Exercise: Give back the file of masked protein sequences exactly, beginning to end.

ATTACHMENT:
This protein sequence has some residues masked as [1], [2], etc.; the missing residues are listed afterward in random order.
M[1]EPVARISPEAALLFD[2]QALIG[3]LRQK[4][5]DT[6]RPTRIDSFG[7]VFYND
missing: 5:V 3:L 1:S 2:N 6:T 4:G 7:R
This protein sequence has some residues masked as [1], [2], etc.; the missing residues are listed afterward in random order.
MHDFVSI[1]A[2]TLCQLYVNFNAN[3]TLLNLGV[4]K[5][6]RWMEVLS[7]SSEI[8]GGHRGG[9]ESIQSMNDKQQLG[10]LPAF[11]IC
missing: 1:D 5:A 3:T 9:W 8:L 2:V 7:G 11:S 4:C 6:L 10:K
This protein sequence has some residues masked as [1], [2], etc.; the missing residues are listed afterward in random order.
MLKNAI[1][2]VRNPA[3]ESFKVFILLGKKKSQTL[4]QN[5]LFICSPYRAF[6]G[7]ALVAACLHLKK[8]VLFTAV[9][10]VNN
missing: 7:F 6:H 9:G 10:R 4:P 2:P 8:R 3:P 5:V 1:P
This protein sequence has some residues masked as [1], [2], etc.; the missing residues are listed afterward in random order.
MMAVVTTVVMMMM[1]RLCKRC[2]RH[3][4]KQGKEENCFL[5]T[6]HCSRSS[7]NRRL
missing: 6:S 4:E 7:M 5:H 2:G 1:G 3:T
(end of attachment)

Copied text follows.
This protein sequence has some residues masked as [1], [2], etc.; the missing residues are listed afterward in random order.
M[1]EPVARISPEAALLFD[2]QALIG[3]LRQK[4][5]DT[6]RPTRIDSFG[7]VFYND
missing: 5:V 3:L 1:S 2:N 6:T 4:G 7:R
This protein sequence has some residues masked as [1], [2], etc.; the missing residues are listed afterward in random order.
MHDFVSI[1]A[2]TLCQLYVNFNAN[3]TLLNLGV[4]K[5][6]RWMEVLS[7]SSEI[8]GGHRGG[9]ESIQSMNDKQQLG[10]LPAF[11]IC
missing: 1:D 5:A 3:T 9:W 8:L 2:V 7:G 11:S 4:C 6:L 10:K
This protein sequence has some residues masked as [1], [2], etc.; the missing residues are listed afterward in random order.
MLKNAI[1][2]VRNPA[3]ESFKVFILLGKKKSQTL[4]QN[5]LFICSPYRAF[6]G[7]ALVAACLHLKK[8]VLFTAV[9][10]VNN
missing: 7:F 6:H 9:G 10:R 4:P 2:P 8:R 3:P 5:V 1:P
This protein sequence has some residues masked as [1], [2], etc.; the missing residues are listed afterward in random order.
MMAVVTTVVMMMM[1]RLCKRC[2]RH[3][4]KQGKEENCFL[5]T[6]HCSRSS[7]NRRL
missing: 6:S 4:E 7:M 5:H 2:G 1:G 3:T